Let’s Dialogue About Difficult Family Conversations
The decisions your children make now can impact their trajectory for years to come…
Wow, what a stressor for parents! With all that’s going on in today’s society, it seems like it gets more difficult to keep our children safe. How do we as parents and other role models effectively help our children make good choices and avoid the dangers that may affect their future? Many family law attorneys from Missouri said that parents must govern their children in all aspects to avoid abuse and dangers.
The Wisconsin Women’s Health Foundation hopes to answer that question at its Annual Dialogue event, a moderated panel which discusses complex health topics. This year, we talk to two family experts about having difficult conversations with our kids – broaching subjects like the current opioid epidemic, preventing opioid misuse, relationship violence, and more. (Speaking of – if you didn’t get a chance to read our recent posts on the Major Effects of Opiates During Pregnancy, start with Part 1 here!)
Get a sneak peek of the Dialogue right now as we sit down with one of our speakers, Dr. Margie Skeer, Associate Professor and the Interim Director of the Master of Science in Health Communication at the Tufts University School of Medicine in the Department of Public Health and Community Medicine.
WWHF: Thanks for taking the time to talk with us, Dr. Skeer. We are so excited to have you at our Dialogue event in October! The theme for the 2018 Dialogue is “How to Talk to Our Kids: Using Tools to Navigate Difficult Family Conversation.” Why is this important?
Dr. Skeer: Prevention is absolutely key – having conversations early is really important for the well-being of our children. I think about it like a subject in school. We wouldn’t sit down with our kids and teach them algebra once and then expect them to know what to do. In the same way, we need to work with our kids regularly when it comes to risk prevention, since it is about helping them develop the right tools and skills.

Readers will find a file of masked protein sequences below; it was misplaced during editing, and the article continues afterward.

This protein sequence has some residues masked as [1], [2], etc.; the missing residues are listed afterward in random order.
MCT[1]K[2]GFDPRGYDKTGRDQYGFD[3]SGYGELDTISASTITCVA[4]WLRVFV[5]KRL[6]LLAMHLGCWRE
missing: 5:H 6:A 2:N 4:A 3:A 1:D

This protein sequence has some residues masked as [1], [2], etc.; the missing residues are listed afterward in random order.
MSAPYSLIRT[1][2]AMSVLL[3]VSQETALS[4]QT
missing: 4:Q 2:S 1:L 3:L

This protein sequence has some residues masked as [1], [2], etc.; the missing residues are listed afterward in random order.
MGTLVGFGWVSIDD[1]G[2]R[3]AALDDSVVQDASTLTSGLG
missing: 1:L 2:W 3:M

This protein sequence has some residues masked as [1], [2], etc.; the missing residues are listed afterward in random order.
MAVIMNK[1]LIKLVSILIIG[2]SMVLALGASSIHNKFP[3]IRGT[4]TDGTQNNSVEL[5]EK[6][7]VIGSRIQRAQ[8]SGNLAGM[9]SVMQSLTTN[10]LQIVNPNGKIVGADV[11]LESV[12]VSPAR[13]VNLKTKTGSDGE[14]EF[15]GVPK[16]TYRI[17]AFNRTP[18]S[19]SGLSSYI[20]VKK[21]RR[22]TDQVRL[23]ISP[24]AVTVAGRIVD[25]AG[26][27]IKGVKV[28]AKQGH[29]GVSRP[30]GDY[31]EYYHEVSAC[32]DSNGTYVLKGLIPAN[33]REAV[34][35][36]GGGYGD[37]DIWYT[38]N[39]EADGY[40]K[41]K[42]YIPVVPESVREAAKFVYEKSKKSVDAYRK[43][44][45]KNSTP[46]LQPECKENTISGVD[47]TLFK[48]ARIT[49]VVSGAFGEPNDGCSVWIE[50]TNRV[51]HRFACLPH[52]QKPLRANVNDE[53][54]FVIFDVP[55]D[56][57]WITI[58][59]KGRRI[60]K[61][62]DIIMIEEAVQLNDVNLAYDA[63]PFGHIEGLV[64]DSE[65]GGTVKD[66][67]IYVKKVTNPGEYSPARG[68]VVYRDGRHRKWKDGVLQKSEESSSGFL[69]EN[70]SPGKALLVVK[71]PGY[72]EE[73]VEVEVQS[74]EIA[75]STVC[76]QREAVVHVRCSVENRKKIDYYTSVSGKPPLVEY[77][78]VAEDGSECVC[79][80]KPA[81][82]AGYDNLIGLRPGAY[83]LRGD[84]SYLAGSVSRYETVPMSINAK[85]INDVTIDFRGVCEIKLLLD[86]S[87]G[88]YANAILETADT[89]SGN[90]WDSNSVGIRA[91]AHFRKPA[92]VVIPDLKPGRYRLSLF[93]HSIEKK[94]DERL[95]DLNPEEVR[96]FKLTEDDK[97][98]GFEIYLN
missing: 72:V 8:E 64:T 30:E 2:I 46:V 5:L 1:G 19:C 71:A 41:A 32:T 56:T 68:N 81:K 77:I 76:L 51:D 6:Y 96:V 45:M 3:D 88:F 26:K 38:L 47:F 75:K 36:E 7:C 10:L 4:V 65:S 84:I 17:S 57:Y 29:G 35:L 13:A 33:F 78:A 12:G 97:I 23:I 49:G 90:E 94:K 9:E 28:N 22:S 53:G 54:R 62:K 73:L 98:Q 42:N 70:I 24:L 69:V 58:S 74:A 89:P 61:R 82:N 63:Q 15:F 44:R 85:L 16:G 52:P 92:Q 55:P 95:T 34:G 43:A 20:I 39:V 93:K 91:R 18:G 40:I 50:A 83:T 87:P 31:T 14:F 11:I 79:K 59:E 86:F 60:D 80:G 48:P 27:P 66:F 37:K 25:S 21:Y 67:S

Knowing how to talk with our kids about alcohol and drugs is so important. For communication to be effective, it has to be so much more than telling them to “just say no”. We need to know when to have conversations and how. Most people know they should talk to their kids, but it can be hard to do.
And your expertise is helping families learn these skills, correct?
Parent-child communication is what I do! I have a doctorate in public health and have worked in the field of substance use and addiction for over 20 years. I’m a health communicator as well. I help families translate hard topics into real life conversations that are appropriate for the child’s age and development.
You mention substance use and addiction. Clearly, there is a lot of discussion these days in the media surrounding opioids. What are some of the biggest threats you see to the well-being of kids?
Opioids and other prescription drugs, definitely, but also marijuana as we’re seeing it become legalized in more states and perceived as “less risky” by kids. It’s also scary, because marijuana can now be consumed via edibles and vaping, which are more discreet. Parents and guardians need to have a particular level of vigilance – they’re up against problems that they might not even recognize!
You have two kids of your own, ages 10 and 7. Do you have conversations with them about substance use?
Absolutely! What I talk about with parents, I talk about with my own kids, and because this is my work, they probably know more about substances than most teenagers! (laugh) As a parent, you still worry about their safety, but I’ve been speaking to them for many years and take advantage of every opportunity or curiosity to have an open conversation.
So it sounds like this isn’t just a “teen” issue, but something that can be addressed with kids at any age?
Right. Again, early prevention is key, and it can be as simple as having family meals together. More on that at the Dialogue…
Speaking of the Dialogue, what do you hope attendees will take away from your presentation?
I hope they take away a greater understanding of not only the importance of talking with their children, but a feeling of confidence in doing it, using the strategies I’ll share.
Well, I personally can’t wait to learn more! Thanks again for sharing some of your insight, and we look forward to hearing you speak at the Dialogue Event on October 11th in Madison!